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Friday, September 10,2010

COMMENTS

Time to become an activist

by Pete Crow - Publisher
It seems like it's time to become a political activist. There are a bunch of issues that Congress and the Obama administration need to take seriously this year before real damage is done. The first issue that comes to mind is the death tax. In just four short months, the tax code reverts back to the old one where tax rates increase to 55 percent for estates valued in excess of $1 million. As many of you know, this tax plan can blow up the family farm or ranch. As a matter of fact, any business that is long on assets and short on cash flow will be damaged as a result of this change in the tax code. I suppose this would be another endorsement of our irresponsible Congress. Just remember, you can fix it November 2.

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Friday, September 10,2010

LEGALLY speaking

by John Alan Cohan - Contributing Columnist
Most of the problems with hobby loss audits involve people who have a history of losses with their ranch, farm or horse venture. The IRS tends to say that the activity is not conducted as a business, so that the tax losses are disallowed. This can be a substantial tax payment for quite a few taxpayers.

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Friday, September 10,2010

BEEF talk

by Kris Ringwall, North Dakota State University
As those who are involved in the process of selling beef know, once a commitment is made, that commitment needs to be honored. With the tight supplies of beef and the need to plan long term, kinks in the supply chain can make for some very long days..

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Friday, September 3,2010

KAYS korner

by Steve Kay - Contributing Columnist
Livestock producers have long had an ambivalent attitude about meat packers. They complain that packers make profits at their expense. Yet when producers own meat companies, the results have often been disastrous. Producers have discovered that operating a successful meat plant or company has unique challenges not understood by outsiders.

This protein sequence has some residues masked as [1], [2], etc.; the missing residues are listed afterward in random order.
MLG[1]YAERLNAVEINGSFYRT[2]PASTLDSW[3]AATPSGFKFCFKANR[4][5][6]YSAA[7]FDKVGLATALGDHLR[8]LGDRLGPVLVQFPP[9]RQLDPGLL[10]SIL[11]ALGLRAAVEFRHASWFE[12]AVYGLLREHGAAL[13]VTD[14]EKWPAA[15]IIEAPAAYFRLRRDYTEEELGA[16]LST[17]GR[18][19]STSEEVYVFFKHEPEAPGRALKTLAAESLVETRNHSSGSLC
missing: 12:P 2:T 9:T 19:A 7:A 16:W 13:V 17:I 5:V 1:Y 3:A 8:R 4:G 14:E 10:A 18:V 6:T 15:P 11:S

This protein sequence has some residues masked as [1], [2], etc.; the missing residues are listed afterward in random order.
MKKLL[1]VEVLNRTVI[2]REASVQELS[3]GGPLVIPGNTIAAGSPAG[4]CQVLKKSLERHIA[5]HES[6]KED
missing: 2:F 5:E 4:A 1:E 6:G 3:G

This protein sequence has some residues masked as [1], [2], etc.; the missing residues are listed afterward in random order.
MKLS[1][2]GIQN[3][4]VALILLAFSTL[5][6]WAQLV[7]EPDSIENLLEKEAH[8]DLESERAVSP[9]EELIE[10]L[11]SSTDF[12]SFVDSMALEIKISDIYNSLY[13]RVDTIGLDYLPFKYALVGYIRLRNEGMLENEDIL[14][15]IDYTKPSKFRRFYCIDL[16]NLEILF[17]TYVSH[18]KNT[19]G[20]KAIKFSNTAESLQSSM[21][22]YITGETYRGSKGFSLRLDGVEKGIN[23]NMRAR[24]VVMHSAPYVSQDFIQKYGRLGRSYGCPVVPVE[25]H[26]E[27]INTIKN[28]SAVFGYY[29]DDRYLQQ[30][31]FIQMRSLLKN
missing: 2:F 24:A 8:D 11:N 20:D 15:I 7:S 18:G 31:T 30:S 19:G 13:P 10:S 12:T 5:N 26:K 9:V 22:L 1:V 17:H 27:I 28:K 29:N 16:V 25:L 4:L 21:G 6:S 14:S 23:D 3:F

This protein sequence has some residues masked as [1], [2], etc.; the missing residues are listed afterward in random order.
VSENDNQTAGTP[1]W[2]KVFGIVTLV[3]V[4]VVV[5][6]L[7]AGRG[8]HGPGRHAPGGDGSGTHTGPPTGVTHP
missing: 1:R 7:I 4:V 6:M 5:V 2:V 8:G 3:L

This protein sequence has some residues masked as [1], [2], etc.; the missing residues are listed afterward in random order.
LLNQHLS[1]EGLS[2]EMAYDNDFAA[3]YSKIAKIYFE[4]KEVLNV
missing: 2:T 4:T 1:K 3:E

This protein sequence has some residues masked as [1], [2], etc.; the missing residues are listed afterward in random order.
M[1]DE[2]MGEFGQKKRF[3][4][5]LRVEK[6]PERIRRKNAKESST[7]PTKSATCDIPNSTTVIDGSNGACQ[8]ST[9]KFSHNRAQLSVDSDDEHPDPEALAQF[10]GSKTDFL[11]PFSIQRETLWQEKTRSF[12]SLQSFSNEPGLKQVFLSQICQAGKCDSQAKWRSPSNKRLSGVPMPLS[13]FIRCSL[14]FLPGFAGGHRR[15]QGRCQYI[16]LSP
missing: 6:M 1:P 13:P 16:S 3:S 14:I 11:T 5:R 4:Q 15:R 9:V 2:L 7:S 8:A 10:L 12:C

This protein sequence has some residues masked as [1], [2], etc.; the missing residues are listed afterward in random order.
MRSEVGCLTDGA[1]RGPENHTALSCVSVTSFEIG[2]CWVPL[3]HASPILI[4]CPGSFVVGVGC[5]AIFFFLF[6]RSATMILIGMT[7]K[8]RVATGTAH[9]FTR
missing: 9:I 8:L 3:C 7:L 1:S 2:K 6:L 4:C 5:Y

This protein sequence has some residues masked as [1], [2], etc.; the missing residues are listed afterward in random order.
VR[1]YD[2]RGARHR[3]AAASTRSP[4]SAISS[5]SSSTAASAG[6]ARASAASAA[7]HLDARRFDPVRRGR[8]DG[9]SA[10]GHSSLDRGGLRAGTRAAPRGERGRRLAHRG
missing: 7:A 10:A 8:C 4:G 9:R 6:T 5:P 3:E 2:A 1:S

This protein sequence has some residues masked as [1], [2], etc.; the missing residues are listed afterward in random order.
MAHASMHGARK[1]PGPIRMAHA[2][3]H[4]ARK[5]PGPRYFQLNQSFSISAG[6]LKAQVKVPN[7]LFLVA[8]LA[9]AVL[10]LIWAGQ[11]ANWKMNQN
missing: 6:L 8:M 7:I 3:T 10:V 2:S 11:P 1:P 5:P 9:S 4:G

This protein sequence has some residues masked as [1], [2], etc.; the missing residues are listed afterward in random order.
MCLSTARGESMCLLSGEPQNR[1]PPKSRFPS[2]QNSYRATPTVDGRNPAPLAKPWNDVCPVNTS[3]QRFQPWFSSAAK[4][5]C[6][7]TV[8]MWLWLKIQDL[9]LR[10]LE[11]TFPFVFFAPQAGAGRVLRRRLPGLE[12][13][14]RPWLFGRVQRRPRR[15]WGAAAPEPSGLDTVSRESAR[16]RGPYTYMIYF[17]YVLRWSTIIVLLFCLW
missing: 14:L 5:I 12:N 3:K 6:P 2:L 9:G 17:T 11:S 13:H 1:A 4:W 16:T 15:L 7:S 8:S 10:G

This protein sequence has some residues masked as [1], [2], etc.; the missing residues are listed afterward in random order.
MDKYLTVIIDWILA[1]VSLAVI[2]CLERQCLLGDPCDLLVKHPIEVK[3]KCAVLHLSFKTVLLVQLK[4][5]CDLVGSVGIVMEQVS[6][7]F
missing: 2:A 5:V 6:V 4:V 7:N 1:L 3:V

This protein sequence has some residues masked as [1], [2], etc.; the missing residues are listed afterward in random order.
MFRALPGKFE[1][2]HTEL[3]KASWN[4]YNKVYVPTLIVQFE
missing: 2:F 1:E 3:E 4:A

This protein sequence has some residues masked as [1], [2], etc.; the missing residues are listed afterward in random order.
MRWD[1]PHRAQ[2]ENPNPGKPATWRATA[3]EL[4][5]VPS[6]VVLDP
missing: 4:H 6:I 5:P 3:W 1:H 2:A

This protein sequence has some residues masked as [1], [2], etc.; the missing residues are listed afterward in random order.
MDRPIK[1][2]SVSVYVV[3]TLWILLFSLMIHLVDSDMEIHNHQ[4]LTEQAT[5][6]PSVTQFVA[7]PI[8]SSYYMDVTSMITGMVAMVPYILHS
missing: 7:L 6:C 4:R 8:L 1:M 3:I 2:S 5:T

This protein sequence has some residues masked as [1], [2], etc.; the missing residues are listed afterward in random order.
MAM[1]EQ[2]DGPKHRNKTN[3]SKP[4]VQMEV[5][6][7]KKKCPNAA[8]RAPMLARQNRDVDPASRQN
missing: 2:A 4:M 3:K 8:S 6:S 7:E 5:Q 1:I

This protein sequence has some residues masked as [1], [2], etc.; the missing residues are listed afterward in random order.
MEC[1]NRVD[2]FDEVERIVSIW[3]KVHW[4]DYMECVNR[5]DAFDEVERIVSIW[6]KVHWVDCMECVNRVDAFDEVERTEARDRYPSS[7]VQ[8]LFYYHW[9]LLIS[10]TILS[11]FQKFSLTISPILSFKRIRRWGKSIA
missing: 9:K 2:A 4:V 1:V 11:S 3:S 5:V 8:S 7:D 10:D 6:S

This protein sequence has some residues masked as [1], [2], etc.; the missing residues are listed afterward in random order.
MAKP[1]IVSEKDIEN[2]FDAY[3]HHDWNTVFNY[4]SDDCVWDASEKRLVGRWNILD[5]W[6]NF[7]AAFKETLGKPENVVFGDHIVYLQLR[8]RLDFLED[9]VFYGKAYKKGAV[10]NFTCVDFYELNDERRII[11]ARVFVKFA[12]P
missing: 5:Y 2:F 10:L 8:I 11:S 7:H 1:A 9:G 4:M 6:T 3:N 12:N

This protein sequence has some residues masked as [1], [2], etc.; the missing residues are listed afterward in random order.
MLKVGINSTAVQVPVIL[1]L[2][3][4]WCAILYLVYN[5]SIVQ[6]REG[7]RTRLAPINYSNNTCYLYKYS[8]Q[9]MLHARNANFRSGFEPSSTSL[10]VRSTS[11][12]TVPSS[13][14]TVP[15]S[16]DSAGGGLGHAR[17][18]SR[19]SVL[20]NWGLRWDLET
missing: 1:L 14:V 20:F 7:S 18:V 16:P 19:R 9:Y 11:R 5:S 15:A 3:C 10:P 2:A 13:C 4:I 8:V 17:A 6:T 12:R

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Friday, September 3,2010

BEEF talk

by Kris Ringwall, North Dakota State University
If one stands by the fence and discusses calving, most producers are sympathetic to the late- calving cow. At least she has a live calf, is the general response. That is true, but the challenge is to move beyond acceptance and perhaps refocus and rethink this subtle, but real acceptance of late-calving cows.

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Friday, September 3,2010

OBITUARY

by WLJ
better place. He served as president of the Nevada Farm Bureau for After a life of service to country, many years and always took an in- community and family, Robert Floyd terest in local and global agricultural Thomas died Aug. 4, peacefully, after a long illness in Paradise Valley.

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Friday, August 27,2010

LETTER

by WLJ
Interestingly, the largest volume consumer desired products would appear to be identified by USDA quality grades and programs. These include Prime, Choice and Certified Angus Beef. These high-volume products bring a premium in the marketplace that is available to any producer capable of supplying them.

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Friday, August 27,2010

BEEF talk

by Kris Ringwall, North Dakota State University
The Dickinson Research Extension Center has fed cattle for many years. For at least the last 14 years, the center has fed cattle in a commercial feedlot. Those cattle have performed well, but a struggle always remains between weaned-calf value, backgrounded-calf value and fed-calf value.

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Friday, August 20,2010

Old arguments never die

by Pete Crow - Publisher
The U.S. Justice Department and USDA’s Grain Inspection Packers and Stockyards Administration will hold their next competition workshop this Friday, Aug. 27, in Fort Collins, CO. These workshops were scheduled last year for the government to learn more about livestock

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Friday, August 20,2010

BEEF talk

by Kris Ringwall, North Dakota State University
One of the driving factors in the beef business is cost. As a producer, even a producer with poor records, the cost of doing business keeps going up. Survival means balancing cost and income.

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